Feder, Marnie Jean (2014) Towards a rational design for sustainable urban drainage systems: understanding (bio)geochemical mechanisms for enhanced heavy metal immobilization in filters. PhD thesis, University of Glasgow.Full text available as:
Printed Thesis Information: http://encore.lib.gla.ac.uk/iii/encore/record/C__Rb3085626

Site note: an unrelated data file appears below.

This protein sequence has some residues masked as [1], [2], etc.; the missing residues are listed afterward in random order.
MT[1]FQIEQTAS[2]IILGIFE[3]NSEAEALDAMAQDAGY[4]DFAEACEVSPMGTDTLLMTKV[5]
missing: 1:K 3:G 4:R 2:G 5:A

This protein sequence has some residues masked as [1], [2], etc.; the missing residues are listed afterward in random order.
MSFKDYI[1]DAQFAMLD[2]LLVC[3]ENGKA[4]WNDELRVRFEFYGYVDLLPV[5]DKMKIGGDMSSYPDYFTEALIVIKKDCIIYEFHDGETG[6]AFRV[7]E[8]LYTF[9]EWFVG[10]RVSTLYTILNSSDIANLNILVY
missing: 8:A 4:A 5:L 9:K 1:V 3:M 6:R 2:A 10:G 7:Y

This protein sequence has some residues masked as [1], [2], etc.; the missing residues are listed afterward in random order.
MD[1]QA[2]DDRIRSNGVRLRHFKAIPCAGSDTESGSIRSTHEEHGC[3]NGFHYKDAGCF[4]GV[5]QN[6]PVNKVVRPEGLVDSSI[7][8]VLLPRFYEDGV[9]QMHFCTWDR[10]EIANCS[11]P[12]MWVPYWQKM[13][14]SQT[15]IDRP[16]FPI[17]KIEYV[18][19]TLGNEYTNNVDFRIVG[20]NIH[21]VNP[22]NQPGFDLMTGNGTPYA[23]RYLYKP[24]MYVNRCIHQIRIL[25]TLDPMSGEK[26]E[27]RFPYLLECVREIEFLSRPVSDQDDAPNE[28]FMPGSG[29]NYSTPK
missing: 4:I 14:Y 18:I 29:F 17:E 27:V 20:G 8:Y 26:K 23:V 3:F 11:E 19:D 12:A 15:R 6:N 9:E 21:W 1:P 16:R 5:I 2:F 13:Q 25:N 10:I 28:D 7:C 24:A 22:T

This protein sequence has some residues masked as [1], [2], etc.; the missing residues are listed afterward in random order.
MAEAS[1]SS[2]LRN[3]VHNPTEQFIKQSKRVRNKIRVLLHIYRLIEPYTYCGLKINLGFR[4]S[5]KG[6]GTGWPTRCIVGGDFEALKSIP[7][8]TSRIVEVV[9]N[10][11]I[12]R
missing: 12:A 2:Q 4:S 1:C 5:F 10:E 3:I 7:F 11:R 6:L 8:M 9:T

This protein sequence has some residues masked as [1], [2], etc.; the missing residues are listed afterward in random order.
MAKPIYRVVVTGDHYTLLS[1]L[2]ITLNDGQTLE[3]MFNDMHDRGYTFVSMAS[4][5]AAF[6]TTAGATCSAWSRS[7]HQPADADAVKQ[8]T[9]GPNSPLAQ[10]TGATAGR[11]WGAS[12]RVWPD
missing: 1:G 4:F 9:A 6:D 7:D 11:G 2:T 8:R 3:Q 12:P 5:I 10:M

Sustainable urban Drainage Systems (SuDS) have become an important approach for protection of natural watercourses from non-point sources of pollution. In particular, filtration based SuDS build on the concept of simple, low-cost technology that has been utilized in water treatment for over a century. While it is widely studied and acknowledged that filtration of polluted water through granular material is extremely effective, the inherent geochemical and biogeochemical mechanisms are complex and difficult to ascertain. This is especially true for SuDS filter drains as they have been less well studied. Therefore, this thesis set out to quantify heavy metal removal in gravel filter drains and investigate (bio)geochemical mechanisms responsible for metal immobilization. Determining specific mechanisms responsible for pollutant removal within SuDS provides data that can be used to enhance SuDS design and performance. First, the impact of engineered iron-oxide coatings on heavy metal removal rates were investigated. It was determined that unamended microgabbro gravel immobilized similar quantities of heavy metals to the engineered iron oxide coated gravel. Consequently, engineered iron-oxide coatings were not recommended for future research or use in SuDS systems. Analysis of the surface of microgabbro gravel revealed the surface minerals are weathering to clays, enhancing the gravels affinity for heavy metals naturally. Comparison of microgabbro with other lithologies demonstrated microgabbro displayed enhanced removal by 3-80%. Comparison of microgabbro gravels with and without weathered surfaces demonstrated the weathered surface enhanced metal removal by 20%. From this, it is recommended weathered microgabbro gravel be used in filtration based SuDS where immobilization of incoming heavy metals typical in surface water runoff is important. Following this, the contribution to metal immobilization due to biofilm growth in a gravel filter was examined. Through heavy metal breakthrough curves obtained from experimental flow cells with and without biofilm growth, it was determined that biofilm enhances heavy metal removal between 8-29%. Breakthrough curves were modelled with an advection diffusion equation. The model demonstrated heavy metal removal mechanisms within the column could be described effectively by a permanent loss term. Further, the typical microbial community found within biofilms collected from an urban filter drain was determined to be composed of over 70% cyanobacteria. However, when inoculated into two different lithologies of gravel, the biofilm community composition changed and was influenced by gravel lithology. Dolomite gravel retained 47% cyanobacteria dominance while microgabbro demonstrated 54% proteobacteria dominance. Despite variations in biofilm composition, heavy metal removal capacity and mechanisms were broadly similar between different biofilm types. An additional approach to determine effects of biofilm growth on porosity and flow patterns through a horizontal gravel flow cell was assessed with non-invasive magnetic resonance imaging (MRI). While a copper (Cu) tracer could be imaged within the gravel flow cell, the transport pathways were too complicated to model as the Cu does not follow a plug flow. Processing of 3D high resolution images determined the porosity of the gravel filter to be between 32-34%, in line with literature values for coarse grained dolomite gravel. Further post-processing allowed for localized biofouling to be analyzed. Highest concentration of biofilm growth in columns resulted from longer growth periods and exposure to light. Moreover, biofilms tended to grow closer to the inlet which typically offers a higher nutrient dose and in pore space regions close to the light source (both of which would be representative of the surface of a filter drain). Thus, MRI analysis of biofouling has important implications for filter drain design and efficiency through assessment of pore space blockage. Finally, the possibility of enhancing heavy metal removal in sand (another filter material common in SuDS) with nano zero-valent iron (nZVI) particles was considered. Metal breakthrough curves for column experiments indicate that use of 10% nZVI enhanced sand improved metal immobilization between 12-30% and successfully removed > 98% Cu and Pb. It is therefore believed that nZVI enhanced sand is a promising avenue of future research for areas prone to high heavy metal loads.
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